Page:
Macrocephali

From Wikipedia, the free encyclopedia
Jump to: navigation, search

The Macrocephali ("large headed") were an ancient tribe of Africans or Indians who performed artificial cranial deformation.[1][2][3] They were mentioned by Hesiod, Hippocrates, Pomponius Mela, Pliny the Elder, Valerius Flaccus, Xenophon, Strabo, and Eustathius.

References[edit]

  1. ^ "Macrocephali". Theoi Greek Mythology. Retrieved 2008-12-28. 
  2. ^ Museum of Foreign Literature, Science and Arts. E. Littell. 1842. p. 612.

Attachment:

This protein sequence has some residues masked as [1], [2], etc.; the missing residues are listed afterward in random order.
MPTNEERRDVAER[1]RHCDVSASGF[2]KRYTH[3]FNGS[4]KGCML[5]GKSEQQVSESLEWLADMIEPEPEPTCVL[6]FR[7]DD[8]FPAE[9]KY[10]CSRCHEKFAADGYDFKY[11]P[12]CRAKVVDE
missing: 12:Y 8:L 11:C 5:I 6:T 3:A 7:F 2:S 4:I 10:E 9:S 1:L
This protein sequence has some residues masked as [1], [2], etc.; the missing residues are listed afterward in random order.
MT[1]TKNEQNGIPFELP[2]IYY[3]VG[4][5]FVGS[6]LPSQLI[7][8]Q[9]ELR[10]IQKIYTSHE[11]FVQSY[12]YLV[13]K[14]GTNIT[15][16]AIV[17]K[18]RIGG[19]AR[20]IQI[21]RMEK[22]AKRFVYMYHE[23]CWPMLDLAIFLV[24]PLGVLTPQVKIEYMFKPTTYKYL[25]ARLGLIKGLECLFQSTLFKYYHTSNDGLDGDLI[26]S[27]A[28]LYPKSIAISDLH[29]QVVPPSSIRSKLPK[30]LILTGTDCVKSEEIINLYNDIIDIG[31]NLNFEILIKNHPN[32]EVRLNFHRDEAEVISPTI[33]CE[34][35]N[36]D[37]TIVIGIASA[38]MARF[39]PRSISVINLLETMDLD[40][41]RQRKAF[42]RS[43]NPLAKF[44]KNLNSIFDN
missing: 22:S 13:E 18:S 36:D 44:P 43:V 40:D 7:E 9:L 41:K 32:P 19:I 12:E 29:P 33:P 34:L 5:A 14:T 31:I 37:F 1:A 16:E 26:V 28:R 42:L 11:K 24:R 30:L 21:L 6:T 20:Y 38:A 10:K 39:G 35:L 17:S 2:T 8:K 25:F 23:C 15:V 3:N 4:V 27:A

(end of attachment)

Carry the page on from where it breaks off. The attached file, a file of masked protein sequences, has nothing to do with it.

3. ^ Hippocrates of Cos (1923) [ca. 400 BC] Airs, Waters, and Places, Part 14, e.g., Loeb Classic Library Vol. 147, pp. 110-111 (W. H. S. Jones, transl., DOI: 10.4159/DLCL.hippocrates_cos-airs_waters_places.1923, see [1]. Alternatively, the Adams 1849 and subsequent English editions (e.g., 1891), The Genuine Works of Hippocrates (Francis Adams, transl.), New York, NY, USA: William Wood, at the [MIT] Internet Classics Archive (Daniel C. Stevenson, compiler), see [2]. Alternatively, the Clifton 1752 English editions, "Hippocrates Upon Air, Water, and Situation; Upon Epidemical Diseases; and Upon Prognosticks, In Acute Cases especially. To which is added…" Second edition, pp. 22-23 (Francis Clifton, transl.), London, GBR: John Whiston and Benj. White; and Lockyer Davis, see [3]. All web versions accessed 1 August 2015.